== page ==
There’s an interesting mix of energies in the morning. Some people are serenely relaxed, others are jumpy and agitated, and others are disheveled and clearly late. The vast majority of whom are wearing headphones and listening to their own soundtrack.

Walking down a street in NYC with headphones on is a way to jump into your own little world, which is ironic because your own little world is often right next to the million other little worlds of the rest of the morning commuters.

Moments like these are useful in letting your mind take a breather. I’ve been spending my days as a scribe: I take meeting minutes. A doable task, and not necessarily a forgiving one. The role requires me to pay attention to every second of the meeting, while simultaneously writing notes and making sure it all makes sense. There is no time for the small vacations that we call daydreams or else I might miss something critical.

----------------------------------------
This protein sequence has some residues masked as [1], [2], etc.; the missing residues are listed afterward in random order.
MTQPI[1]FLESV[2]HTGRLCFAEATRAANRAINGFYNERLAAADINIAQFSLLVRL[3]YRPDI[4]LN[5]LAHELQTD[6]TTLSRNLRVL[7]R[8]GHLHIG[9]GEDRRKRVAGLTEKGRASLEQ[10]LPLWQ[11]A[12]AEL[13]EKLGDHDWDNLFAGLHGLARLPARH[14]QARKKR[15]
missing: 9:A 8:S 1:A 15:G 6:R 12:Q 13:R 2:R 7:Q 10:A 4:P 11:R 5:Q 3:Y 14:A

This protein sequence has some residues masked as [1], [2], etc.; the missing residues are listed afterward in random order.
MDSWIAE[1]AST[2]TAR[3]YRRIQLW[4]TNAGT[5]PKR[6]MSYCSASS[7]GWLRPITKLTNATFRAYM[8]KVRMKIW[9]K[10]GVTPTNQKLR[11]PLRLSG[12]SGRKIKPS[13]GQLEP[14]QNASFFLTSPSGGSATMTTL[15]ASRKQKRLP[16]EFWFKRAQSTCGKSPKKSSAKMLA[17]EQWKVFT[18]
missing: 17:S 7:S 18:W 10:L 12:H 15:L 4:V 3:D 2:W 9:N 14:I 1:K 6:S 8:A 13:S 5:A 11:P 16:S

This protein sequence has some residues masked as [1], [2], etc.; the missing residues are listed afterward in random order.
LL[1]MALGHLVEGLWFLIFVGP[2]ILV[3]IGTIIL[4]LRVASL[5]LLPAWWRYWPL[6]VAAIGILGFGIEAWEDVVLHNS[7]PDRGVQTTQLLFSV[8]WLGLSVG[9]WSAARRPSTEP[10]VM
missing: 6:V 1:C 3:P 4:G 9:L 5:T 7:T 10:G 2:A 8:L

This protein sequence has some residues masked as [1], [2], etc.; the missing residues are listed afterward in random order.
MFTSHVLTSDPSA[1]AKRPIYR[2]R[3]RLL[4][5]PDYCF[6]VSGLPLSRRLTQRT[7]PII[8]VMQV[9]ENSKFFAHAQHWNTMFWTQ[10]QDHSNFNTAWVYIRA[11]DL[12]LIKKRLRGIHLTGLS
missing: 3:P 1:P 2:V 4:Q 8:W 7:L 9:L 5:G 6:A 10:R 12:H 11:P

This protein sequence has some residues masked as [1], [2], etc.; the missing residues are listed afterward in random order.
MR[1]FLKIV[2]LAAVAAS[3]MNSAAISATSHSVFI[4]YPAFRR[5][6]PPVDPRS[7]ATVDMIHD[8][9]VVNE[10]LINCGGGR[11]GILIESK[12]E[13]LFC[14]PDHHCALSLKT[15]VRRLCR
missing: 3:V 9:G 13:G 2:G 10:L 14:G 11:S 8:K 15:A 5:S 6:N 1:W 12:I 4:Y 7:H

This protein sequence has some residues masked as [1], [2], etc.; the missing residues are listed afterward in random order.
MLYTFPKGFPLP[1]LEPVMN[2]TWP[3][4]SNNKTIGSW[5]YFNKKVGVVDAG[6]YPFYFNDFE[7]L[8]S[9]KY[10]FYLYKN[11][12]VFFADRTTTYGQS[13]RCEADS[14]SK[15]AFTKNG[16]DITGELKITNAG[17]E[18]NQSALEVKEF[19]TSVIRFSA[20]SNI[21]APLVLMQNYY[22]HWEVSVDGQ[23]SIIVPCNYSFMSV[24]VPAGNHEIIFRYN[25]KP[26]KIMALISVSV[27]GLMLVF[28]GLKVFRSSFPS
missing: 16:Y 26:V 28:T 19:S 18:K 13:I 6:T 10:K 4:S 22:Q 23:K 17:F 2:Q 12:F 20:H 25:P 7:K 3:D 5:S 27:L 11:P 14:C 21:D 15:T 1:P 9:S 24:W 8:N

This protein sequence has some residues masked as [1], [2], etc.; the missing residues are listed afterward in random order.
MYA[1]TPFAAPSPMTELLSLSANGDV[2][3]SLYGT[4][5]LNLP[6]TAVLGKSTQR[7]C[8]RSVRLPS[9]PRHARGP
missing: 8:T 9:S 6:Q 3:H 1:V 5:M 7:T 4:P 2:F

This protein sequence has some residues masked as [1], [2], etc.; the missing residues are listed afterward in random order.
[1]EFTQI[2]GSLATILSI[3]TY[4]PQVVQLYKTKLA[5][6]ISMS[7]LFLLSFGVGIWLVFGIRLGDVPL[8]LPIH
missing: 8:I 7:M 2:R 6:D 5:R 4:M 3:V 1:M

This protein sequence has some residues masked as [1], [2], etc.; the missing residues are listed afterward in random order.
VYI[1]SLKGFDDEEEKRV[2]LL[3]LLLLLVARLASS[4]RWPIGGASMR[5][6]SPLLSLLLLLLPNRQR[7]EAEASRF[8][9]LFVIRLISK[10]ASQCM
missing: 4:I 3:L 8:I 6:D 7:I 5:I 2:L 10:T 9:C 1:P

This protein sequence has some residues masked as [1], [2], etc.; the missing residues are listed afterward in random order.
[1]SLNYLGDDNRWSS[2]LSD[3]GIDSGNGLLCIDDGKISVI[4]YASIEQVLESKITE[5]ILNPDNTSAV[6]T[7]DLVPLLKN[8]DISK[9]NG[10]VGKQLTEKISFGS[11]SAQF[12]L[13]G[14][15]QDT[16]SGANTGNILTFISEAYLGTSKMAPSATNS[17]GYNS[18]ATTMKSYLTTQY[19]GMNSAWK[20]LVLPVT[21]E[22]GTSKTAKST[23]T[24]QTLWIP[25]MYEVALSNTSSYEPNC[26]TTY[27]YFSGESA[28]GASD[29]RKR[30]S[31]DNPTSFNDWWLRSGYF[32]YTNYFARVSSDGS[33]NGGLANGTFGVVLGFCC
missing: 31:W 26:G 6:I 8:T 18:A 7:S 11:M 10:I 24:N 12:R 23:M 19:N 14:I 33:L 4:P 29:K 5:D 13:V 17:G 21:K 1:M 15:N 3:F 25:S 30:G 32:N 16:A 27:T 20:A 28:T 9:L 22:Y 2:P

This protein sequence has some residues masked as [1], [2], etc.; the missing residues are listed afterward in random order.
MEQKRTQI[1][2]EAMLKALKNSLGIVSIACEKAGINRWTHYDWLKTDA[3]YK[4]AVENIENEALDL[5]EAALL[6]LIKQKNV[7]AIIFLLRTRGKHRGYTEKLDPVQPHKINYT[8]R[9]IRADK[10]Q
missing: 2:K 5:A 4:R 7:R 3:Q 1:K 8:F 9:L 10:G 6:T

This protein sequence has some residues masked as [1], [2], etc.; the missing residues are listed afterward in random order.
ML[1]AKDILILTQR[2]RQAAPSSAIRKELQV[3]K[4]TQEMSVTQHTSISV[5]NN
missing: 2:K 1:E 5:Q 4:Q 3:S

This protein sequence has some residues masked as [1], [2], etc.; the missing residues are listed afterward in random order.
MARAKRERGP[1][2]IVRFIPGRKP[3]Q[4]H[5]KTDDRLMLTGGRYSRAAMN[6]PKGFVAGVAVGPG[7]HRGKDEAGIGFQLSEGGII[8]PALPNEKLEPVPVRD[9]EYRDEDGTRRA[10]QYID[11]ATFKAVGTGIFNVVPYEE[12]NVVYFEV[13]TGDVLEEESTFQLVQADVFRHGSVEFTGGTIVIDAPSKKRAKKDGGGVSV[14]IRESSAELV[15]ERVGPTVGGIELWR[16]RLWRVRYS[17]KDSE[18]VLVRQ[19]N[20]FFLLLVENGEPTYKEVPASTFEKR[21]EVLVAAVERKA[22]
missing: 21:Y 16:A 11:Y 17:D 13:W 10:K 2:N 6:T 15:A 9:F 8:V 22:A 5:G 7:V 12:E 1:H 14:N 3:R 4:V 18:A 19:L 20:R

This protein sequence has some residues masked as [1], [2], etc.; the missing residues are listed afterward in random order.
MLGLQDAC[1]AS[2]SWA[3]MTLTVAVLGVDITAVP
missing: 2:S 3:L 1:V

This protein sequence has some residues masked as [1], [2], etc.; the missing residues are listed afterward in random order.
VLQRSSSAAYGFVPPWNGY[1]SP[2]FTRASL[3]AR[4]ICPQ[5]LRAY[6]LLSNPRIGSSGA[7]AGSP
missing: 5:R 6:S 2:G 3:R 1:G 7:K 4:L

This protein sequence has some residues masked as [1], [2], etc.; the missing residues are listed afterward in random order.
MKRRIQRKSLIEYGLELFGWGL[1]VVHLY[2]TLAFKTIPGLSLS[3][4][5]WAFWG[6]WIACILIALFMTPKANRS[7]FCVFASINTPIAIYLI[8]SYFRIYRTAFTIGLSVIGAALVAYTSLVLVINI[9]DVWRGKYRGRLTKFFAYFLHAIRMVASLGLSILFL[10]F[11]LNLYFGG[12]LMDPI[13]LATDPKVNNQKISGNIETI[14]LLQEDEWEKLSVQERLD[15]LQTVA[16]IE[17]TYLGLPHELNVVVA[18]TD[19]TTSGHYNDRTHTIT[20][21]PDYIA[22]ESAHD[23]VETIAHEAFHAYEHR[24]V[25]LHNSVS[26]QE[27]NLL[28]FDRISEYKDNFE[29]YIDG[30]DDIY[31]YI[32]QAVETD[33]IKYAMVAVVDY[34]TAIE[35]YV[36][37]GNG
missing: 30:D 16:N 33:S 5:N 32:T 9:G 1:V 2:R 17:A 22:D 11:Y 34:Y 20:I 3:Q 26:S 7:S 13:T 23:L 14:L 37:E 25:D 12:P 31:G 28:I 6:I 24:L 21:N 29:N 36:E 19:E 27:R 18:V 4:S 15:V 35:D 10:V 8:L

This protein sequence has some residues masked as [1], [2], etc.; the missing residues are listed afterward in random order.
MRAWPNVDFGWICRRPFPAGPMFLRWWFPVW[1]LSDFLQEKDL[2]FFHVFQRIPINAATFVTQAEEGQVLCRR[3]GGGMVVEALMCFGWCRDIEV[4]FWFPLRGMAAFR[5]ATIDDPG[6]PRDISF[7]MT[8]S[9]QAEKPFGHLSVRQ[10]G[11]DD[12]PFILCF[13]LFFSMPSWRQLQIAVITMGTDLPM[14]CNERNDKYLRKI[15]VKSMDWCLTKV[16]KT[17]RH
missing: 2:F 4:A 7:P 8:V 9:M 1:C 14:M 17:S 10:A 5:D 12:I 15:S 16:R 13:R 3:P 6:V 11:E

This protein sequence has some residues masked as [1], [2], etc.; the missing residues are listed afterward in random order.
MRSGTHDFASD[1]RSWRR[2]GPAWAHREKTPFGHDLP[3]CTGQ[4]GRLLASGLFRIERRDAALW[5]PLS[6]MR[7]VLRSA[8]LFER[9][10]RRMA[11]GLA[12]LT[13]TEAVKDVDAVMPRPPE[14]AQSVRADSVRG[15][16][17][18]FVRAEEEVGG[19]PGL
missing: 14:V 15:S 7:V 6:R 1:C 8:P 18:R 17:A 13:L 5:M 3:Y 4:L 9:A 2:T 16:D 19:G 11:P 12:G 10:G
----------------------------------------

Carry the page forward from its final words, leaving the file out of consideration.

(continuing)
Having my mind focused for a long string of hours allows it to appreciate the moments where it can relax, which are primarily these morning moments. I am prepared for my day, nearly at the client site. My mind is relaxed; it is free to wander, and my most pressing thought at the moment is what everyone else is listening to in their own little worlds.

Thanks for reading,

Austin